Haiti, wrecked by a massive earthquake in January, is now struggling with an epidemic of cholera that has spread through camps of earthquake refugees and into the nation's capital of Port-au-Prince.
Cholera is, essentially, the worst food poisoning you can possibly imagine. After you ingest the cholera bacteria, it'll hang out in your gut for a few days before symptoms kick in. Once they do, though, cholera can kill you within hours. How? to be blunt: Massive, constant diarrhea that drains the body of fluids and electrolytes and leaves victims looking like glassy-eyed, hollow-cheeked corpses before they actually are.
Frustrating, because it ought to be relatively simple to treat and prevent infection. We know what to do to help a cholera victim survive. All it takes is access to clean water and the most basic medical supplies. The trouble here isn't science, it's poverty. Today, cholera is all but non-existent in developed countries. Not because we're immune. Not because we have access to a miracle drug. It's simply about money. Money, and the will to build public sanitation systems that treat the poor and the wealthy to an equal level of separation between what we drink and what we excrete.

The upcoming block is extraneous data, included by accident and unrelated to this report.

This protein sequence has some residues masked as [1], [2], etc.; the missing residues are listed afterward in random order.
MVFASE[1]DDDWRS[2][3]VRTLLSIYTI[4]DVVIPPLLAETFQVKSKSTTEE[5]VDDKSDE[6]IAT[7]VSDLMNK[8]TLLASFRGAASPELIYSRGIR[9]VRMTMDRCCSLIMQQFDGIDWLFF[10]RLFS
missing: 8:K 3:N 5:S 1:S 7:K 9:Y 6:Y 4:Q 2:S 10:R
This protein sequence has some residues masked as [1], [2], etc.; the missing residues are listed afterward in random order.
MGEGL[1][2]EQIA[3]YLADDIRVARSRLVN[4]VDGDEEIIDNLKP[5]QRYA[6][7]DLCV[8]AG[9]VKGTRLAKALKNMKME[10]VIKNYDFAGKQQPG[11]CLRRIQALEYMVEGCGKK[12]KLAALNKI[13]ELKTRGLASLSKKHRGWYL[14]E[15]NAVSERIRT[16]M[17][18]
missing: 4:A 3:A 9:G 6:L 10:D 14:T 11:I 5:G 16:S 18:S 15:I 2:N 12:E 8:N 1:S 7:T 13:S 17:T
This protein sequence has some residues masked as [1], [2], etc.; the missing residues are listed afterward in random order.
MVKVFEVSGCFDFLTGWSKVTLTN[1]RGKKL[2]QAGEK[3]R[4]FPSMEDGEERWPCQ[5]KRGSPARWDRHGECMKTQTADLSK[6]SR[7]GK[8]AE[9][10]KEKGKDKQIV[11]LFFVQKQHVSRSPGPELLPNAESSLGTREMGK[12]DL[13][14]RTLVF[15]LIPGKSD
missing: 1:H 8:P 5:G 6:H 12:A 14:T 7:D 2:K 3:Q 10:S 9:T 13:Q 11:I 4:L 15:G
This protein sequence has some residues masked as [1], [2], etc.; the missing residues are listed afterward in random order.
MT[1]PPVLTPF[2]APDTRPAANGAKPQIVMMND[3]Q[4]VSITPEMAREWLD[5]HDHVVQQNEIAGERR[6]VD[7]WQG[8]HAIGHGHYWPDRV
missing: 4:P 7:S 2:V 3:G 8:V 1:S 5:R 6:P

It is all about the money. What kills you isn't so much the diarrhea, itself, but the loss of fluids and essential salts and minerals. Replace enough of those, soon enough, and people tend to survive. In fact, one of the greatest public health inventions of the 20th century—and, perhaps, the most underrated—is the pre-mixed Oral Rehydration Therapy sachet—little packets containing dried mixtures of mostly sodium and glucose. Pour a packet into clean water, and you have an instant treatment for cholera. This is pretty much all that stands between a bout of cholera meaning a really bad, gross week, and a bout of cholera meaning death. Right now, people are dying in Haiti not because we don't know how to save them, but because of a lack of access, both to clean water and to Oral Rehydration Therapy.
In other words, they are dying not because of a disease, but because of poverty.